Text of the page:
So, even though the majority of the scene takes place toward the left, your eye will find itself traveling all over the painting. There is still some center action, as you can see with the path that leads us in. But this is a way to show you how using the Rule of Thirds can help create a scene that will keep the viewing looking and even better, create a story. I love coming across pictures that make your mind create a background behind the picture.

Some people don’t care for the Rule of Thirds. They think it’s too simple and keeps you from branching out past it to learn other ways of composing your artwork. I believe it’s a good place to start when you are first learning about composition. Its simplicity is exactly what you need in the beginning. After that, it becomes fun to learn what other ways you can arrange your scene to entice your viewers.

The Golden Mean

The way the Golden Mean or also known as, the Golden Ratio, is supposed to work is that your center of interest goes right where the spiral coils in. Then you also put your subjects along the curved line in order to deliberately draw the viewer all over the picture to the center of interest. 

This is a little more complicated than the Rule of Thirds because it requires more planning. But it also allows for more creativity because you are not limited to only the four points of interesection that the Rule of Thirds has. Now, you can explore further how to arrange your subject matter so that your eye travels all around the picture to curl in on the focal point.

Leonardo Da Vinci’s Mona Lisa is an example of the use of the Golden Mean. Take a look at the picture below…

Once again, I am reminded of the thought I always have when I look at this painting…

I am sure she’s up to something. I don’t know what, but I’m certain of it. The only thing is…I can’t tell if what she’s up to is good or bad…:D 

Hmm…but maybe that’s the result of a good composition. What is she up to? What is she thinking? Why is she smiling like that? I have been left wondering…

More Art Composition Tips

1. Create an Entrance. You want to invite the viewer into the world you’ve created. Use the bottom of the picture to create a path within, such as the Kinkade painting above. You can see that he invites us in with the path from the bottom edge.

2. Create Contrast. Create a lot of light or dramatic darks with your center of interest. This will make it really pop out and the eye will naturally be drawn to the difference in value. (At the same time, if there is a moon, sun or some other light source in addition to your focal point, be careful, as it will tend to take the eye’s attention away.)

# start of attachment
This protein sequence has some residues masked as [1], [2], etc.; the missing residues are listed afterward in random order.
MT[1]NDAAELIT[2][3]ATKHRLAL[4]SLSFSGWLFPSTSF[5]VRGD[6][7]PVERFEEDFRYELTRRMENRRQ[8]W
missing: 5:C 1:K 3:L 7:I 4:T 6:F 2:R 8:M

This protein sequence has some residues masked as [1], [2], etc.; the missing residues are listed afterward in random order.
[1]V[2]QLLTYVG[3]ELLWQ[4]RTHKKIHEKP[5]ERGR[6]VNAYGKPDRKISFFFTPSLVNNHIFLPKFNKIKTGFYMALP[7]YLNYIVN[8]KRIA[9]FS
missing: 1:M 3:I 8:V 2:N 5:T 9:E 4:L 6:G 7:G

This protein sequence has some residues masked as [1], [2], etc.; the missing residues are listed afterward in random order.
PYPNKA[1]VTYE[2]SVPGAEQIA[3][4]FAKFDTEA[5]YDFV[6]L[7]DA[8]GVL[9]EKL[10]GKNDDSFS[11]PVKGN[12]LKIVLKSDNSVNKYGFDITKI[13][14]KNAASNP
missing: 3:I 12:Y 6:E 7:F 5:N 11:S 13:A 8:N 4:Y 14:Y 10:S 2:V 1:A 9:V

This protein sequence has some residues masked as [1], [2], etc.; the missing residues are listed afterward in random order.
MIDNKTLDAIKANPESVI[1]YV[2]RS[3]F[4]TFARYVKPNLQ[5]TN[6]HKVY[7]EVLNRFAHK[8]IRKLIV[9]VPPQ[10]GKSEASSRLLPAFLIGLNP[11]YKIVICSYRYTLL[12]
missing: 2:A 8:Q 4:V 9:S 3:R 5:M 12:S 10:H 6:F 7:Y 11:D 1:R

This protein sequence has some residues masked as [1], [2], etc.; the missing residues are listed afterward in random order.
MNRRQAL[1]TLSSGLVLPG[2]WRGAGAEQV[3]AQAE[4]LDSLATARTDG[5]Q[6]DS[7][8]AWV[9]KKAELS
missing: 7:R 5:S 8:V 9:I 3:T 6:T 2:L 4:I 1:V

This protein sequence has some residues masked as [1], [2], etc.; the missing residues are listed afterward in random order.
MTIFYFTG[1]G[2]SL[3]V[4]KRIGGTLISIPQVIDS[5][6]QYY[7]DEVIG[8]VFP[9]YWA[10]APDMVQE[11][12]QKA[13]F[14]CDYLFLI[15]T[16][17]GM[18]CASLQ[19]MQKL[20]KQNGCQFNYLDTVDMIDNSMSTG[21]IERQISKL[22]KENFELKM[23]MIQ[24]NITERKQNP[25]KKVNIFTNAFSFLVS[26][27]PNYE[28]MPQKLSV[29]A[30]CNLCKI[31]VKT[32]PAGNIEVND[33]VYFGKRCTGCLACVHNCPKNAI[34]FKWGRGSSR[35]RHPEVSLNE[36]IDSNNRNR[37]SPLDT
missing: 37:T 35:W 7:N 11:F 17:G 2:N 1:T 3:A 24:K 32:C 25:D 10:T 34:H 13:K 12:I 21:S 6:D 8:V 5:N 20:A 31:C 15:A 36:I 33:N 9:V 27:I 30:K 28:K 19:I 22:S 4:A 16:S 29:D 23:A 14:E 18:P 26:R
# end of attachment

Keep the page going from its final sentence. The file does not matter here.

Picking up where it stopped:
3. Keep Your Backgrounds Simple. If your backgrounds are way too busy, people will look at those more than the center of interest. 

4. Be careful with Size. The bigger something is, the more attention it will create. This is fine if that’s where your main focus is. But if it isn’t, then your picture may turn out unbalanced.

5. Don’t Let Objects Touch the Edges. It’s better if they just run off the edge or there is an overlap between objects. If the edge of a object lines up with the edge of the canvas or paper or with the edge of another object, it will make the viewer look at the touching point. It will also create a crowded feeling, as if you crammed in your subject matter.

Tools For Composition

There are a few tools to help aid you in creating your composition. Usually these are clear plastic grids or what is known as a View Catcher such as you see below. Click on the picture to see my review of it. My husband bought it for me along with what it now one of my very favorite books on composition. And both have helped me tremendously in my own studies of composition in art.

However, there is one tool that is totally free, and that’s using your own two hands. If you’re not able to buy a View Catcher or maybe you did buy one and just forgot it the very day you needed it (that would be me), then you can use your own hands to help aid you.

Conclusion

Like anything, composition in art simply takes practice. As you progress in your artistic endeavors, your eye will naturally balance your compositions more and more effectively. You’ll see the values, you’ll know what colors to add or subtract, you’ll know how to tie it all in together to create a strong, dynamic piece. 

And people will hopefully marvel at the genius of your art’s delight! 😀

Happy creating!